It’s February 2013, about 14 months after I came out to my parents.
They were mad and extremely disappointed. They still are.
There have been some family gatherings going on for the past few weeks and apparently some of my relatives notice some changes in my ‘behaviour’. Thus, they told my parents and claimed that they were concerned about me.
A few hours ago, my parents told me about how the ‘news’ is spreading among my relatives and basically gave me the whole preaching about my being gay.
They told me that I shouldn’t be closing my heart and mind to the possibility of my changing, i.e. liking girls; that I should open my mind and at least try to change. They told me that it’s not normal and I have to follow the right path, and go to the church more often, because I have to believe that God is there, watching over me. They called me arrogant for not trying to listen to them just because it’s not beneficial for me.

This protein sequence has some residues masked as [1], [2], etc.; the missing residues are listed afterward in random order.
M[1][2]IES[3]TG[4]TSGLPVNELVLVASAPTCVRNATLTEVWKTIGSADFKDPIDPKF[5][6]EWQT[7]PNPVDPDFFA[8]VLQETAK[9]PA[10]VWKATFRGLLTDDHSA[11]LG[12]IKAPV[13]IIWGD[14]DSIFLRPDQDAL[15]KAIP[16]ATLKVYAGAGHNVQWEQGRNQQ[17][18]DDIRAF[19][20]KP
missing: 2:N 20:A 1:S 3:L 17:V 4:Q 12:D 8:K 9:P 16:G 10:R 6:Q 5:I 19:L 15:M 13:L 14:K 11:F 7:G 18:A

They told me that my friends who are okay with my being gay are merely trying to make me to jump off a cliff. They said that once we grow up, these friends will leave me and I will be alone. They said that my friends know nothing about life, that they just feel bad about me and inside they actually think that it’s wrong. They asked me why do I believe in what my ‘friends’ said, when it is wrong, instead of what they’ve been saying to me, which is the right path – the path to become ‘normal’. They accused me of being attracted to every single of my guy friends, especially some of my best friends.
They said that if I keep on being gay, I will be alone in the future, friendless and childless. That everyone would leave me because of my homosexuality, and that I just ‘can’t live that way.’